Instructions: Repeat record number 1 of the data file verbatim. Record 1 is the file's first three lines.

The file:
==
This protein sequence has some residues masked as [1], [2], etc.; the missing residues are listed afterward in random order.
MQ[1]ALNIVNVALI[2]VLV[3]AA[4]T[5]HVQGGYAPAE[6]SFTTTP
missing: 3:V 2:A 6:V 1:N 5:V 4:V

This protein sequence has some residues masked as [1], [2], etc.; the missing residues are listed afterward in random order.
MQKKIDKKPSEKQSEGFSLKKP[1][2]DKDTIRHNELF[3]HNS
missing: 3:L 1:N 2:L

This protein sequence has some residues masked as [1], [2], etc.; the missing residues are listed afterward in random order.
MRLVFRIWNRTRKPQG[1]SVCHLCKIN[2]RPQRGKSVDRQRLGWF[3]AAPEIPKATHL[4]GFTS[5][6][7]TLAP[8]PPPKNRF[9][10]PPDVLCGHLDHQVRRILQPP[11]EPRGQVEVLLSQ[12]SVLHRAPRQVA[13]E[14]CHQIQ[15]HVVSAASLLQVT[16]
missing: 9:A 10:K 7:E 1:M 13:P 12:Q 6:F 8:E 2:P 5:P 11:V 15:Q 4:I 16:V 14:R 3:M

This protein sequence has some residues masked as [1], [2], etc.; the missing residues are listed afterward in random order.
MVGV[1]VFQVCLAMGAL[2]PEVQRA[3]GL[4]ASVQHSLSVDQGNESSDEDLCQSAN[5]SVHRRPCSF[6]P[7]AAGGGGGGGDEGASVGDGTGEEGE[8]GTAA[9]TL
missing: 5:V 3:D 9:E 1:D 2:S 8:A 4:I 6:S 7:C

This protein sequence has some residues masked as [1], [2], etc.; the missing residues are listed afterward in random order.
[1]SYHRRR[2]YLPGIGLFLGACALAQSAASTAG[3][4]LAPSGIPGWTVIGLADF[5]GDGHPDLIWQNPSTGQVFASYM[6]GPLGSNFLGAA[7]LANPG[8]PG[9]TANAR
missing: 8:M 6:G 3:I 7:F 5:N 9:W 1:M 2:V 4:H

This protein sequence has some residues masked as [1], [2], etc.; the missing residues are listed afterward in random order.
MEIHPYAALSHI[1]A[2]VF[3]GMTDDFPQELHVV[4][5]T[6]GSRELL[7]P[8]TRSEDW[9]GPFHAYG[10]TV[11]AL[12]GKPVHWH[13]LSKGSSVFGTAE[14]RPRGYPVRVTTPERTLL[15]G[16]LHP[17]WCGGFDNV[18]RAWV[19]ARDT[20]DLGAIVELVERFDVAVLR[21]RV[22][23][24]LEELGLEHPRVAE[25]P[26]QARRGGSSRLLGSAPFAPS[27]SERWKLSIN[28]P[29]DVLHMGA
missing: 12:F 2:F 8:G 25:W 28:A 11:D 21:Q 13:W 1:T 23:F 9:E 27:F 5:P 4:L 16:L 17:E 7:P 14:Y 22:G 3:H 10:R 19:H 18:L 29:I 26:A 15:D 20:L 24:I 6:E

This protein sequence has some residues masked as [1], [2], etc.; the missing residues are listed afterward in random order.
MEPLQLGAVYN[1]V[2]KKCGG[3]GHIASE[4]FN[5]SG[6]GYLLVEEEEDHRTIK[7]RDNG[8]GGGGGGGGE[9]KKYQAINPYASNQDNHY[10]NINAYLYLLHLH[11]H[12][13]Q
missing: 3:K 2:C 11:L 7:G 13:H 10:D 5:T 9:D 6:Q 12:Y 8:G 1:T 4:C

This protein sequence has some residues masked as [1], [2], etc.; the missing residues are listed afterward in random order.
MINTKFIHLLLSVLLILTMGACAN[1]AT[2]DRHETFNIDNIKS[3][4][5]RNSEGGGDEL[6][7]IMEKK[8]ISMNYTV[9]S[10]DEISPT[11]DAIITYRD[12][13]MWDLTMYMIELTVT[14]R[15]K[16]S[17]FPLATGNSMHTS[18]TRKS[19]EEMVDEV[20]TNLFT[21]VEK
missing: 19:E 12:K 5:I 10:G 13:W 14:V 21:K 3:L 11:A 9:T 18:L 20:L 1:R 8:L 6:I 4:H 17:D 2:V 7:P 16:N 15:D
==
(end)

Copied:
This protein sequence has some residues masked as [1], [2], etc.; the missing residues are listed afterward in random order.
MQ[1]ALNIVNVALI[2]VLV[3]AA[4]T[5]HVQGGYAPAE[6]SFTTTP
missing: 3:V 2:A 6:V 1:N 5:V 4:V